They knew they had to earn an income and their dream was to run a business they were passionate about – cycling. The scenic and quiet roads of the Tarn make it an ideal place for cyclists. There are more than 2000km of cycling trails in the department and all tourist offices offer free maps. The Véloroute de la Vallée du Tarn, for example, takes cyclists on a 380km-long journey across the northern half of the region. Starting from the roman ruins of Montans, it leads to the Pays Albigeois, home to typical medieval bastides such as Lisle-sur-Tarn or Puycelsi. The route ends in Albi, the largest town in the region, a landscape dominated by the stunning red-bricked Sainte Cécile Cathedral – listed World Heritage Site by UNESCO in 2010 – and its episcopal city.

They started with a search for a house big enough for all of them. And they needed space to set up their business with lots of storage and accommodation. And it all needed to be in a really picturesque part of France.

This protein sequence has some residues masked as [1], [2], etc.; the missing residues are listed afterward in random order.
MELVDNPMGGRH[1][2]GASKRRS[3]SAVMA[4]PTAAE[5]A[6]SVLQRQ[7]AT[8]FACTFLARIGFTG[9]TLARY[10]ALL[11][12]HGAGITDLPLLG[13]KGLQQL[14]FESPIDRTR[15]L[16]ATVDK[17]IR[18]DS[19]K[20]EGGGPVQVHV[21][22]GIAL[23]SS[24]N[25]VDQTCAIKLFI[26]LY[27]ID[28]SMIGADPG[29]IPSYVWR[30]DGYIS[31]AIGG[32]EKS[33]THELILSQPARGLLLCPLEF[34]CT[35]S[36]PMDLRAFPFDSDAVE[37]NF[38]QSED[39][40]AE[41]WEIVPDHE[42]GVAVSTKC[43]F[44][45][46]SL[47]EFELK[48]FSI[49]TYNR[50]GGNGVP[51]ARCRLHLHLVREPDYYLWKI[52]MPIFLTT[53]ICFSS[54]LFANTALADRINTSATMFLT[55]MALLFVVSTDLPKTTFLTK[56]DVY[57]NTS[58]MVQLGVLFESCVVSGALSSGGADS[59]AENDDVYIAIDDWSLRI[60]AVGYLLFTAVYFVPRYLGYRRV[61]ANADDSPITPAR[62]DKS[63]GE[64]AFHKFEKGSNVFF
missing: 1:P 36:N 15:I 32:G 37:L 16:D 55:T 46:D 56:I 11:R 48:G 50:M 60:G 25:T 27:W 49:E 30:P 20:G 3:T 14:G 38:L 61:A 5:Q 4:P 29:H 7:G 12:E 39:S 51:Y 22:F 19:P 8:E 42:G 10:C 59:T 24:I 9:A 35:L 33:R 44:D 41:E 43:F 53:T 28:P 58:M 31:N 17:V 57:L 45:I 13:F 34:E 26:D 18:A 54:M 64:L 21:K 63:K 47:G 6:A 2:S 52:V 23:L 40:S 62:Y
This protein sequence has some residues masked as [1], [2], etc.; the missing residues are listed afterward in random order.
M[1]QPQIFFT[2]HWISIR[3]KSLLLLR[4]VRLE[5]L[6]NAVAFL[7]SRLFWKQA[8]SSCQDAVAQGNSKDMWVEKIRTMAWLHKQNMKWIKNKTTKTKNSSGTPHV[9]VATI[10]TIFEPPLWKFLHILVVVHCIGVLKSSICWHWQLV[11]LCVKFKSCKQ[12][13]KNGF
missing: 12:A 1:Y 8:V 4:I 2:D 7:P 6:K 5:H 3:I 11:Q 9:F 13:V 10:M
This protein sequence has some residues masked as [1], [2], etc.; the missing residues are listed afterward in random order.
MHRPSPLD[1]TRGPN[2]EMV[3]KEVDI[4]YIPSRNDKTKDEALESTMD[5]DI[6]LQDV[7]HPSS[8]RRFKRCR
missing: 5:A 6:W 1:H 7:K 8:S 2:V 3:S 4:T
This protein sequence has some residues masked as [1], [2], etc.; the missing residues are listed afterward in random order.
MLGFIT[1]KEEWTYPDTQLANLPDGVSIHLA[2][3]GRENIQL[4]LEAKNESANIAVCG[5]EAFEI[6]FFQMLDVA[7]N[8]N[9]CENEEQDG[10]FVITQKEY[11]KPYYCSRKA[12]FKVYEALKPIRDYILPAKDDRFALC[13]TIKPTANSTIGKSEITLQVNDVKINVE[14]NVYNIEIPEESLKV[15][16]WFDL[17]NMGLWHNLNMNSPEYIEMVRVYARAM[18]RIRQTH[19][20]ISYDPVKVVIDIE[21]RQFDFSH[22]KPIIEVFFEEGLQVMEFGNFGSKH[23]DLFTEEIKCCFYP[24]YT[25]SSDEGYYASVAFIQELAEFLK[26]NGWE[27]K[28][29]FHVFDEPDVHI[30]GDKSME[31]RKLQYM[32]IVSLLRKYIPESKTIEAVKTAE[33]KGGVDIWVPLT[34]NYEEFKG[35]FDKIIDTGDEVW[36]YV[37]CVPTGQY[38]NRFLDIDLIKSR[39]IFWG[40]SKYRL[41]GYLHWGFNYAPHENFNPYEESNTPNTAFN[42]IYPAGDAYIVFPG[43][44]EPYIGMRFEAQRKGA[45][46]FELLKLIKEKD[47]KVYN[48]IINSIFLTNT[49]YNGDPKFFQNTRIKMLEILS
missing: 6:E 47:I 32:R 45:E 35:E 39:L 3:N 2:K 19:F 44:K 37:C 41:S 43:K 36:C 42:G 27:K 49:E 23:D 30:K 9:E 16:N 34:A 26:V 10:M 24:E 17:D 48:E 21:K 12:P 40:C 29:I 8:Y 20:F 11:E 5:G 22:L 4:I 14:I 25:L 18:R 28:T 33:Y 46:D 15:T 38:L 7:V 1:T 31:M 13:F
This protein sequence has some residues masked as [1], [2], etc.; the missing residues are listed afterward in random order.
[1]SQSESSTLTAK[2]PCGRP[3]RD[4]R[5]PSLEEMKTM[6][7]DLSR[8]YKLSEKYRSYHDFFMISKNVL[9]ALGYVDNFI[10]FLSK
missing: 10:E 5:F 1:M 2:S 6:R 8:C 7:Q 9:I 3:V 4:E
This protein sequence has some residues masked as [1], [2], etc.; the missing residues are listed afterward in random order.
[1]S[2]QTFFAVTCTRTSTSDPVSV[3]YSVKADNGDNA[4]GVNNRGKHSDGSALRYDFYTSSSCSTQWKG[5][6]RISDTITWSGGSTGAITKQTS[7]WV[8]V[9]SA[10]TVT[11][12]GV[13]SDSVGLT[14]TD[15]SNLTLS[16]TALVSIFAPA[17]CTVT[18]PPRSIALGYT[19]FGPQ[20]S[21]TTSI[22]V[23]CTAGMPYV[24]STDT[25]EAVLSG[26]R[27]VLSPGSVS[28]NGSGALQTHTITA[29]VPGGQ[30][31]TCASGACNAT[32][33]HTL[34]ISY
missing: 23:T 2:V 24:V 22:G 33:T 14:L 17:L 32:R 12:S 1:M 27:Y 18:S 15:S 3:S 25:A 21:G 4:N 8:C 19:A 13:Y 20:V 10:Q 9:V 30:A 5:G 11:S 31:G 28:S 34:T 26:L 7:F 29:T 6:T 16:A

The couples fell head over heels for this area at the junction of three regions Tarn, Tarn-et-Garonne and Aveyron. “The landscape is spectacular” Mel enthuses “a combination of rolling hills and oak forests, impressive river gorges and medieval hilltop towns glowing golden in the sunshine”.

They love the impressive Gorges D’Aveyron, perfect to visit by bike, market day in Saint Antonin Noble Val is superb and they love the chance to enjoy wine tasting in the Gaillac vineyards. “Taking a tour of the bastide towns including Cordes sur Ciel, a trip to the city of Albi (a UNESCO world heritage site), a visit to the Royal chateau fortress at Najac, the cascades of the Bonnette river or the lush Foret de Gresigne” are just a few of their favourite things.

Finding the dream